There's a bill that would allow statewide mobile sports betting

Kansas Senate committee hears sports betting proponents

The bill calls for 7.5% tax on gross gaming revenue for retail sports betting and 10% on digital.
2021-02-12
United States
Reading time 2:48 min
Wednesday’s session featured Jeff Morris, who is the director of government affairs for Penn National, which operates the Hollywood Casino at Kansas Raceway, and testified live. Four others, including Ryan Soultz of Boyd Gaming, and lobbyist Derek Hein on behalf of DraftKings and FanDuel, submitted testimony. All appear to support the legislation with no concerns.

The Senate Federal and State Affairs Committee heard on Wednesday proponent testimony on proposed legislation that would authorize statewide mobile sports betting, as Kansas lawmakers continued the process of discussing this issue for the fourth consecutive session.

On Wednesday morning, the committee heard from proponents, and on Thursday morning, opponents and those testifying as neutral will have their say, Sports Handle reports.

Wednesday’s session was short — only Jeff Morris, director of government affairs for Penn National, which operates the Hollywood Casino at Kansas Raceway, testified live. Four others, including Ryan Soultz of Boyd Gaming, and lobbyist Derek Hein on behalf of DraftKings and FanDuel, submitted testimony. All appear to support the legislation with no concerns.

Morris, whose company last year bought a 36% stake in Barstool Sports, hit all the high points for operators, praising the low tax rates, encouraging the committee to keep an official league data mandate from being added to the bill, and pointing to how legalizing sports betting can stamp out the black market and bring more dollars flowing into state coffers.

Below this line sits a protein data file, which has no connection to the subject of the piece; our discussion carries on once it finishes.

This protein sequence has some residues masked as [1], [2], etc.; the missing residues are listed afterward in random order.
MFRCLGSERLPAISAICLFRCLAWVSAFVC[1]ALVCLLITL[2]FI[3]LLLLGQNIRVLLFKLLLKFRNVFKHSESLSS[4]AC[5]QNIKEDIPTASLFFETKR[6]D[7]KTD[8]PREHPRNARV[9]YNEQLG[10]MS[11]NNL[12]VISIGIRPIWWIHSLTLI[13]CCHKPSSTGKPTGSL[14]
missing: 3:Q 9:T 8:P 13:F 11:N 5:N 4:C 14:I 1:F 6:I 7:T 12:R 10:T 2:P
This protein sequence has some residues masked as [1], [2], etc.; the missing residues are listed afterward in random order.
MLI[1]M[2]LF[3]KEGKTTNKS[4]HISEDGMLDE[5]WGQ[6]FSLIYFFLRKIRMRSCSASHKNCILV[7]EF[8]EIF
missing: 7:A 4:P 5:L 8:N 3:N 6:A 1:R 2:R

As written, the bill calls for 7.5% tax on gross gaming revenue for retail sports betting and 10% on digital, both of which Morris said “strike the right balance” for an industry that consistently has low margins.

With regard to the use of official league data, Morris explained that most of the pro leagues have already sold data rights to Sportradar and BetGenius, who in turn sell the data to operators. In many cases, as well, operators have struck individual deals with the leagues for in-game data. Because of that, he said, “these deals can be reached privately and should not be legislatively mandated at what third parties declare to be ‘commercially reasonable’ terms. What may be ‘commercially reasonable’ to the leagues –- who face no competition –- may be inconsistent with the thin margin reality of sportsbook operators in a hyper competitive environment.”

Morris only commented on the mandate because a House bill mentions it. That bill has been assigned to the House Federal and State Affairs Committee, but does not yet have a hearing date.

Representatives for all four operators praised the committee for including a mobile component.

“Not only is mobile necessary to compete against the unregulated, off-shore sites but it is also an option that bettors demand,” Soultz wrote, and then went on to hold up both New Jersey and Indiana as examples of states that have benefitted greatly from statewide mobile wagering.

Hein chimed in by saying that “SB 84 is intended to create a framework that embraces mobile sports
wagering” which is needed to make Kansas competitive with its neighbors — although so far, only Colorado has live, legal sports betting. Lawmakers in both Missouri and Nebraska are currently considering the issue.

SB 84 has several unusual provisions, a key one being that horse racing is defined as a sporting event and can be wagered on through a sportsbook. In most states, sports betting and horse-race betting are separate, and horse-racing wagering is handled at racetracks and OTBs. It also appears that regulation would be handled in a hybrid situation with the Kansas Lottery Corp. as the main regulator while the state racing commission would handle self-exclusion and advertising.

The bill would allow for professional sports teams and existing gaming facilities to partner with gaming operators to offer statewide mobile wagering, and each could have up to three skins, or digital partners.

As per the bill, sports betting would be legal at professional sports venues, existing casinos, and racetracks, but pro sports teams would have to partner with a “gaming facility manager,” which is defined as an approved lottery sports betting partner.

Two other pieces of written testimony were filed: Boot Hill and Kansas Crossing submitted joint testimony in which they stressed the idea of limiting wagering to existing gaming facility managers, and the Kansas Association of Broadcasters pointed to the advertising benefit it would reap from legal sports betting.

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